Whatever the reasons for divorce, I take some solace in the fact that most are uncontested. This means that in some way, whatever differences are now causing them to separate, there is enough compromise for the sake of children, and a host of other matters, to settle the details of the divorce without severe animosity, or the need to go before a judge to get a ruling. In other words, they’re acting like adults. In some cases, people on both sides, are happily divorced. I’ve seen hugs and kisses as they walk out the door. It boggles my mind, but again, if people are going to get divorced, this has got to be better for someone’s peace of mind. I know another couple from years ago that divorced, but worked at making their divorce a success so it would have the least possible impact on their child. Knowing that adult child, I would have to say it worked out pretty good.
If there is the worst possible scenario in an impending divorce, I think It’s when it devolves into the need to determine custody by trial. If there were a perfect example of an open and festering wound, this would be it. In a custody trial, the broken marriage is split open, and the rottenness of everything it previously contained is poured out. Every hurt enacted upon the other is laid out for the ears of way too many people. The longer the trial, the deeper the cut. It pains me to say this, but it seems that the deeper the cut, the more likely possibility of facts being embellished to inflict even more damage. At some point, it feels less like a trial to determine what’s best for the children, and more like a pissing match to see who can one up the other with sordid details of this broken relationship.
It’s not that children can’t come out of a divorce and eventually thrive, but as hard as it is to deal with the divorce itself, a bitter and ugly battle adds another layer of difficulty. Certainly, age is a factor, but children are smart, and at any age can pick-up signs. With so many things out there vying for the attention of your children, a frayed relationship between parents will do much to drive them elsewhere, and maybe even amplify the possibility of making similar life mistakes. If I could, by sheer will, force a mindset upon any couple with children, who are past the point of marital restoration, it’s that they would have a mindset of consent and compromise to work out issues of custody and child support as amicably and as quickly as possible for the sake of the children involved. The peace of mind you may find in this for your children’s sake, can very well be what encourages you to finish this as quickly as possible for your own peace of mind.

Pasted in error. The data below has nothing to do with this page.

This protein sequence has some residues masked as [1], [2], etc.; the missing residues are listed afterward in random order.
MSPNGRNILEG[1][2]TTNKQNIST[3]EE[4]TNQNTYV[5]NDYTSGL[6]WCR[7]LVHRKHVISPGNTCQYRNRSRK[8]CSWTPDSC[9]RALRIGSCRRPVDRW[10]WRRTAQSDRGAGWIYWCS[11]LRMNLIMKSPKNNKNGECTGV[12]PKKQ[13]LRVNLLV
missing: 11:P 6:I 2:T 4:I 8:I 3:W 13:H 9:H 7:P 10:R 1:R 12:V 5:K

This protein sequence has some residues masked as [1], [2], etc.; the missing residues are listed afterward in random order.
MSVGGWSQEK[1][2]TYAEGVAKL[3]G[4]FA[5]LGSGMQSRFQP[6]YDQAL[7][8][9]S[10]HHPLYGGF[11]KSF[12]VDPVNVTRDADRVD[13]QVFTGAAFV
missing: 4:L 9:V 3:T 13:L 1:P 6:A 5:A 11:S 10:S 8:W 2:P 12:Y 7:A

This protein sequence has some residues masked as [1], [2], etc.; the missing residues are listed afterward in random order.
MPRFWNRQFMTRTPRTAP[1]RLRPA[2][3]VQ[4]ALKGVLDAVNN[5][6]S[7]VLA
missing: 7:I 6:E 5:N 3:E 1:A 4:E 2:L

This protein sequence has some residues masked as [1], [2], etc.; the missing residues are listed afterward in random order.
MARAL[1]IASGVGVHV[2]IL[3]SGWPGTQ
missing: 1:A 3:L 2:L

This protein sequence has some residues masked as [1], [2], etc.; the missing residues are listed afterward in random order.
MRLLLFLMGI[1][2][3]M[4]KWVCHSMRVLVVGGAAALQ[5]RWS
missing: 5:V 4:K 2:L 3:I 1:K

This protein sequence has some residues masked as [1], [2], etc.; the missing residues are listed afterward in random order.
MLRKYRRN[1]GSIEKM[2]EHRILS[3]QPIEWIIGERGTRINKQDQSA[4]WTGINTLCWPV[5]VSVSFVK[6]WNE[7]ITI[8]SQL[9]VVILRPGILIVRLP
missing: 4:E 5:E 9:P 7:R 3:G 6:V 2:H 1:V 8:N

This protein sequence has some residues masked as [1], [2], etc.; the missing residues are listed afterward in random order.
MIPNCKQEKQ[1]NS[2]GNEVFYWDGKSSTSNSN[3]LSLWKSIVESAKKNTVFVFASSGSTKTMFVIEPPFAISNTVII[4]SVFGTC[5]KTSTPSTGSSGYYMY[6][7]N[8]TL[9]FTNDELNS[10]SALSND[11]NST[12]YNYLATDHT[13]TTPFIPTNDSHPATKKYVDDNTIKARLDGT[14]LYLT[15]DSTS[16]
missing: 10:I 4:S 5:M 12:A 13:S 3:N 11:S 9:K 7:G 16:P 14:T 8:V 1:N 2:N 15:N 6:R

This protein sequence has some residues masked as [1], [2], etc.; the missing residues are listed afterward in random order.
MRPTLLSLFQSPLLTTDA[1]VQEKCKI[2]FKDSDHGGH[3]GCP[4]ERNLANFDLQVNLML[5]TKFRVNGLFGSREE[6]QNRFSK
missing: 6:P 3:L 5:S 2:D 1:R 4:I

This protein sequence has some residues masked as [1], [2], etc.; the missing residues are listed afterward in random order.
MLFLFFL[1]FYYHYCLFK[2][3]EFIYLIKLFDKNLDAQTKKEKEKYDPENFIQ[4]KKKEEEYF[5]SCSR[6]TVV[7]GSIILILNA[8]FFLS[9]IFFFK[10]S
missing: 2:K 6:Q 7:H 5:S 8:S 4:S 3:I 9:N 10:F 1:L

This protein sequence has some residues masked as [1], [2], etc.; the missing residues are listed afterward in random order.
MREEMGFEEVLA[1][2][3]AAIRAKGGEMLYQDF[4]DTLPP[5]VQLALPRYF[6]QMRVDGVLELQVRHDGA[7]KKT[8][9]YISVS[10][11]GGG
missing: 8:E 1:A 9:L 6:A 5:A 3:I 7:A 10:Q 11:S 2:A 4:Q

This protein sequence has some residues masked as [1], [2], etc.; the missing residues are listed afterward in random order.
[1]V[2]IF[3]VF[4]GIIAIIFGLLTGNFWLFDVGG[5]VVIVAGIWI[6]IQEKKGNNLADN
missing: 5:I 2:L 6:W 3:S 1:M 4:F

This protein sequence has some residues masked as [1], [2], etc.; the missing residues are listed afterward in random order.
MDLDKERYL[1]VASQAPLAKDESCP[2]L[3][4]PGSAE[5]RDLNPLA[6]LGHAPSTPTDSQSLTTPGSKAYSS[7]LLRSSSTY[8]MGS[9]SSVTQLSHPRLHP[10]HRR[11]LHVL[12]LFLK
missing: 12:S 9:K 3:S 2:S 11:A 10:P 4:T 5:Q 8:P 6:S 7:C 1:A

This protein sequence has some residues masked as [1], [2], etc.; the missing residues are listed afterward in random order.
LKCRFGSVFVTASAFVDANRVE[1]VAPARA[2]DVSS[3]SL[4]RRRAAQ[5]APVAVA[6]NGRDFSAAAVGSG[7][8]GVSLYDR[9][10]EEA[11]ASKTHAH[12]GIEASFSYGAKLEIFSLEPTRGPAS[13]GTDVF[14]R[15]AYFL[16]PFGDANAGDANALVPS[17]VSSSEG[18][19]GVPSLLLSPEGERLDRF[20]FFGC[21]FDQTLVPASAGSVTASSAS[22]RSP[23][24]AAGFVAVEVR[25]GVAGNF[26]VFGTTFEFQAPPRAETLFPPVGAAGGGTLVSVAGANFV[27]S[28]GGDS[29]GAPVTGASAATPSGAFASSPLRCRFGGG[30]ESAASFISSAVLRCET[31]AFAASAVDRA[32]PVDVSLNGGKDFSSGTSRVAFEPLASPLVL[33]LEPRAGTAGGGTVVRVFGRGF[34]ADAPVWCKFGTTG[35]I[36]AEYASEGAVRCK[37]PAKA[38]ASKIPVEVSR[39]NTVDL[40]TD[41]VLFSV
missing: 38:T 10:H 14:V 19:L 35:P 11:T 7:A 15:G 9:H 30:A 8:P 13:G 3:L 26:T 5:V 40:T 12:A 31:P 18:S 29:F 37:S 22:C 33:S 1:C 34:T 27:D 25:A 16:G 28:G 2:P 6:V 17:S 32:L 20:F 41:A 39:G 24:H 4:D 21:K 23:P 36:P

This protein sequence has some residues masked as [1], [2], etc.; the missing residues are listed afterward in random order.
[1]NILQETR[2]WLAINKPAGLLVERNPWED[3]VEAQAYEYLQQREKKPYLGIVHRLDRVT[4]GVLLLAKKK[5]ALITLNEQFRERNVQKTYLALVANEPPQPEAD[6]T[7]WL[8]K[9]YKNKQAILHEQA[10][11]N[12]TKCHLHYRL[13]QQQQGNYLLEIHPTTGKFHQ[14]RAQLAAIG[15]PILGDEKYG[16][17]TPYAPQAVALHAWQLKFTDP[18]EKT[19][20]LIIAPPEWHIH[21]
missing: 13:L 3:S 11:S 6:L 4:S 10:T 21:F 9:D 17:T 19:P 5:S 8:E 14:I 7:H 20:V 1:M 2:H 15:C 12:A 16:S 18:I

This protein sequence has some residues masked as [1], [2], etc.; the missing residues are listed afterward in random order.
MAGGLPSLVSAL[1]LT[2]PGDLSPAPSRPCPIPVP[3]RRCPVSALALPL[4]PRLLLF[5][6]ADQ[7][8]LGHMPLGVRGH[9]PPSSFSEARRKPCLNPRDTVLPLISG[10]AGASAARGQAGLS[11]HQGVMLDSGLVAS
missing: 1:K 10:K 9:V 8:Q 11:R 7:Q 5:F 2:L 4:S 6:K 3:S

So these are my thoughts, simply based on my daily observations. These thoughts are not based on any one case, but a totality of thousands, over the course of years. These are the observations of countless similar themes and struggles that I see across the entire sea of index numbers that come across the worn wooden desk. I hope it’s useful to you.
My last thoughts are wise words I once heard in the course of my time behind this old desk, “You’re getting divorced, you’re not going to get everything you want.”
If a divorce is the only option left, those words are probably the most honest place to start from.